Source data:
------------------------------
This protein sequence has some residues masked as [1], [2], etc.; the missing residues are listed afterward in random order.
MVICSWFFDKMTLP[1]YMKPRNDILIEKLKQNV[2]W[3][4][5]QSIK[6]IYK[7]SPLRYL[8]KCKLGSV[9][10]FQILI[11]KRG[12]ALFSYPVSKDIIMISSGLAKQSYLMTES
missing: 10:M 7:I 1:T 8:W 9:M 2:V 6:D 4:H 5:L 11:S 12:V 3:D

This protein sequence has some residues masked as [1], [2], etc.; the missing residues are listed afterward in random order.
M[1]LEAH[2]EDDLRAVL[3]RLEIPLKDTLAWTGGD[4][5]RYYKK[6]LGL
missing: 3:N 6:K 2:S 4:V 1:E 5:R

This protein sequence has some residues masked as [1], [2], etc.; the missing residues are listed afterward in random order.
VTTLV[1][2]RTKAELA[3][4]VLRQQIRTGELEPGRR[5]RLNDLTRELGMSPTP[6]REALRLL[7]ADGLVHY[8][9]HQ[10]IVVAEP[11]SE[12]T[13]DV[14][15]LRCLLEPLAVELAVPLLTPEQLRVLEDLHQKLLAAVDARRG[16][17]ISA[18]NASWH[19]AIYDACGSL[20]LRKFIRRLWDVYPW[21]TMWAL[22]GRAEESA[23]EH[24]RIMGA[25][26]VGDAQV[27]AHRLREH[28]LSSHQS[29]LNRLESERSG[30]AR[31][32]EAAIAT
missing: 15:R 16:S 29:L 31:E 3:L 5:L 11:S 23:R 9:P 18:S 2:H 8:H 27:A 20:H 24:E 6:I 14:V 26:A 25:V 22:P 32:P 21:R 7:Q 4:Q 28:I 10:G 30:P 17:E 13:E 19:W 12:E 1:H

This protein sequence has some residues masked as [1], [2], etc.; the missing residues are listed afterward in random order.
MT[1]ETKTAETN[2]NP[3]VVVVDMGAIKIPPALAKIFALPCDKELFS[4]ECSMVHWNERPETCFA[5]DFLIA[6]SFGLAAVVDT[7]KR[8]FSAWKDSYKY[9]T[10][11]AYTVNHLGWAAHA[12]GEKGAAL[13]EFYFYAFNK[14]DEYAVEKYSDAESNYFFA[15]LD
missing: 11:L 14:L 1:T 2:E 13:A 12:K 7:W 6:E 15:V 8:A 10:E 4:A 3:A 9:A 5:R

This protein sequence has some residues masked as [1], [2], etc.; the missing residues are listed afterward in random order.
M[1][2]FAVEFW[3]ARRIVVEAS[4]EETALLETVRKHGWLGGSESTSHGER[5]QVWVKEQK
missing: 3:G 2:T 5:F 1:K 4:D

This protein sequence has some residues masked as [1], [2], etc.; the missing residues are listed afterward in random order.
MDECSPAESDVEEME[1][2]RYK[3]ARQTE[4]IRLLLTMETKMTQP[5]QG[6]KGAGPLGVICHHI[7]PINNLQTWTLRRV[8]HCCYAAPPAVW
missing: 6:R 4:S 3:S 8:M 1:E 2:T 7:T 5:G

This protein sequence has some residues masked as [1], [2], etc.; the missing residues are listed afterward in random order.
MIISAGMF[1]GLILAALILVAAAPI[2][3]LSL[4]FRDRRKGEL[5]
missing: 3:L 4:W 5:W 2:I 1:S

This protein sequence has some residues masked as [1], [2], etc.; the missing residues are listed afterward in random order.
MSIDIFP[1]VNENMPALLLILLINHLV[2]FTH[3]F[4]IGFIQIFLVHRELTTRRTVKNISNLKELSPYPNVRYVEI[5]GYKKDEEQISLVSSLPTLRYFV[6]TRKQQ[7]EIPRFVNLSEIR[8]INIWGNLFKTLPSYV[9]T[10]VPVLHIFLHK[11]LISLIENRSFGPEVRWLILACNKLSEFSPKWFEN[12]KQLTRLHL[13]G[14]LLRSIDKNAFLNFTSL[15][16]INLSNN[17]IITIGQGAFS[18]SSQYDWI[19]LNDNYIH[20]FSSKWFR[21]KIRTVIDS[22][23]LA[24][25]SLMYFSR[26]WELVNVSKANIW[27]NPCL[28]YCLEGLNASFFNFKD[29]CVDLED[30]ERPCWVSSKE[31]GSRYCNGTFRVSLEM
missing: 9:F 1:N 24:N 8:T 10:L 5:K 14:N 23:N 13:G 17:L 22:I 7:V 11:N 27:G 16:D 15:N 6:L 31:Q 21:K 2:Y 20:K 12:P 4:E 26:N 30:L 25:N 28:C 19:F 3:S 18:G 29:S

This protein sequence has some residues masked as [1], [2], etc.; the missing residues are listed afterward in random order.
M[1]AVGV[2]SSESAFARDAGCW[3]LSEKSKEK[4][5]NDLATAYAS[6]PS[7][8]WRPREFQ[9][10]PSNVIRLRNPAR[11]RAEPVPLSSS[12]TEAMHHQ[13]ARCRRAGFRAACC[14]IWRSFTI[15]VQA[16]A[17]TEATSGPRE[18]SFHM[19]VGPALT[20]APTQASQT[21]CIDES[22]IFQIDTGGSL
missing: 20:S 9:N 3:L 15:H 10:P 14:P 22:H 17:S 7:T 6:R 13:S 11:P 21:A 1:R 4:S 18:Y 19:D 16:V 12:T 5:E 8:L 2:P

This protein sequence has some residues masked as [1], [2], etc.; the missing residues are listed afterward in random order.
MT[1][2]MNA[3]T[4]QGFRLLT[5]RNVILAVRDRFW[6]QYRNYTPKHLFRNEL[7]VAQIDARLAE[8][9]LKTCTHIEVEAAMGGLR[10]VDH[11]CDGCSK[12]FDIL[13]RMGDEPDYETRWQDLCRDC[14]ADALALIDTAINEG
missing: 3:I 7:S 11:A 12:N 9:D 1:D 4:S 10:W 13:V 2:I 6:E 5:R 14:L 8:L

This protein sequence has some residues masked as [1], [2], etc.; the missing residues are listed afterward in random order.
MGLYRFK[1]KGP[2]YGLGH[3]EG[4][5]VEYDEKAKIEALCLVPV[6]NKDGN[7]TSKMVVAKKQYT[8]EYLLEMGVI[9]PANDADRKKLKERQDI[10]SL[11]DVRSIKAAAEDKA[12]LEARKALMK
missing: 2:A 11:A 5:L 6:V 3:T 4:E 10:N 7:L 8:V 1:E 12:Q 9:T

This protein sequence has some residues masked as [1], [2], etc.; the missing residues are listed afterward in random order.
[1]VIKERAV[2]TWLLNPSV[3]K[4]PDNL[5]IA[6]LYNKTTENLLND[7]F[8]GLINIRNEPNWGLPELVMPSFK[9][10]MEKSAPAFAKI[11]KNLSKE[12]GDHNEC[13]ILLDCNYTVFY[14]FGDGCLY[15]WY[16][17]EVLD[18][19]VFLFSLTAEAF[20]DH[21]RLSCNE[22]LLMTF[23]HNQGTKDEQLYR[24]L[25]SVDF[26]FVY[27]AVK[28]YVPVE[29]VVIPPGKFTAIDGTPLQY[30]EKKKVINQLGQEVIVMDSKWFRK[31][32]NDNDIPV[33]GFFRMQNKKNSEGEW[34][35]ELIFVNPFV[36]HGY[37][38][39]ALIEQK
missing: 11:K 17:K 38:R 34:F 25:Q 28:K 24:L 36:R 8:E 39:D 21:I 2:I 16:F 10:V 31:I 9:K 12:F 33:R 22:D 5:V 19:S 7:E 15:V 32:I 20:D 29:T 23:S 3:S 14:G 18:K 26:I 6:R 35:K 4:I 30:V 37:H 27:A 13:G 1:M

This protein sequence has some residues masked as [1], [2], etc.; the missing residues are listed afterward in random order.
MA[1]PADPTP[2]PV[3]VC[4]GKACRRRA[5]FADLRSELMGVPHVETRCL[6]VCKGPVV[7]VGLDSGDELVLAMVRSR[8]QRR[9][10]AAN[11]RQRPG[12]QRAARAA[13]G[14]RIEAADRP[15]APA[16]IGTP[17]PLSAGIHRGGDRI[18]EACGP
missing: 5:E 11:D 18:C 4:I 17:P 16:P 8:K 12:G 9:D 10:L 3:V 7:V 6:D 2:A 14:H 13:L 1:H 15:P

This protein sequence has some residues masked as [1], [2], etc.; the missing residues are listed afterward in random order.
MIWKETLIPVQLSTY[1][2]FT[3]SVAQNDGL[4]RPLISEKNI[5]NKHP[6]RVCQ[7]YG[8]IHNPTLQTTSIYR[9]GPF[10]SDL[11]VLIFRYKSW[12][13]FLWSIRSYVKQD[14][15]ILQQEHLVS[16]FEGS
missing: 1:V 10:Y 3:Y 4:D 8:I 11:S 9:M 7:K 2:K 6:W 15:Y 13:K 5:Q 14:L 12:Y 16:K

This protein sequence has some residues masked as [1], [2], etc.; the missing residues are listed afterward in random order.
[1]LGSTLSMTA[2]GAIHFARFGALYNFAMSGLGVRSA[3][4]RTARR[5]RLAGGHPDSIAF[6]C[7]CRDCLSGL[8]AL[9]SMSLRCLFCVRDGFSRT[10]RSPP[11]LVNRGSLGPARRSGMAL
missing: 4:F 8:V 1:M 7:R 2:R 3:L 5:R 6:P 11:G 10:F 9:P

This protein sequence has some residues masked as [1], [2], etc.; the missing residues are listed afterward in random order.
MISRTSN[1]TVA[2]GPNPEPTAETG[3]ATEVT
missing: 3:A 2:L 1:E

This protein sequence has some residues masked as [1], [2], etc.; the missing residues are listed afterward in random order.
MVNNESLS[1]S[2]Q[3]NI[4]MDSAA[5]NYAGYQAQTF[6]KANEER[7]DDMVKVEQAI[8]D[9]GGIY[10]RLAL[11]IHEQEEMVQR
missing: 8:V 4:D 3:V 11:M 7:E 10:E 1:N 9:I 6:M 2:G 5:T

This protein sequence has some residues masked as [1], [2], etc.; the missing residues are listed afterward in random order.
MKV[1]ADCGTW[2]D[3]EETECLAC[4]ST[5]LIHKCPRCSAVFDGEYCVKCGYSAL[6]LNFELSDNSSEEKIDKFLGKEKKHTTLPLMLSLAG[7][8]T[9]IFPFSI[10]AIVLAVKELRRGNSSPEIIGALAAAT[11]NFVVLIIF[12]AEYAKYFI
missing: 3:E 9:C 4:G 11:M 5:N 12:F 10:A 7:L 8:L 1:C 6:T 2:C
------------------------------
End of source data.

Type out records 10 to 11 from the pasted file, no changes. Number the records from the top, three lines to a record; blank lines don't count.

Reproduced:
This protein sequence has some residues masked as [1], [2], etc.; the missing residues are listed afterward in random order.
MT[1][2]MNA[3]T[4]QGFRLLT[5]RNVILAVRDRFW[6]QYRNYTPKHLFRNEL[7]VAQIDARLAE[8][9]LKTCTHIEVEAAMGGLR[10]VDH[11]CDGCSK[12]FDIL[13]RMGDEPDYETRWQDLCRDC[14]ADALALIDTAINEG
missing: 3:I 7:S 11:A 12:N 9:D 1:D 4:S 10:W 13:V 2:I 6:E 5:R 14:L 8:L

This protein sequence has some residues masked as [1], [2], etc.; the missing residues are listed afterward in random order.
MGLYRFK[1]KGP[2]YGLGH[3]EG[4][5]VEYDEKAKIEALCLVPV[6]NKDGN[7]TSKMVVAKKQYT[8]EYLLEMGVI[9]PANDADRKKLKERQDI[10]SL[11]DVRSIKAAAEDKA[12]LEARKALMK
missing: 2:A 11:A 5:L 6:V 3:T 4:E 10:N 7:L 8:V 1:E 12:Q 9:T